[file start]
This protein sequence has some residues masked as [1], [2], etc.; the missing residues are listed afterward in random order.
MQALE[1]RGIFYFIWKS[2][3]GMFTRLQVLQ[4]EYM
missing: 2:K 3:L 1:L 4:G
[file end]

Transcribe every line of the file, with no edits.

This protein sequence has some residues masked as [1], [2], etc.; the missing residues are listed afterward in random order.
MQALE[1]RGIFYFIWKS[2][3]GMFTRLQVLQ[4]EYM
missing: 2:K 3:L 1:L 4:G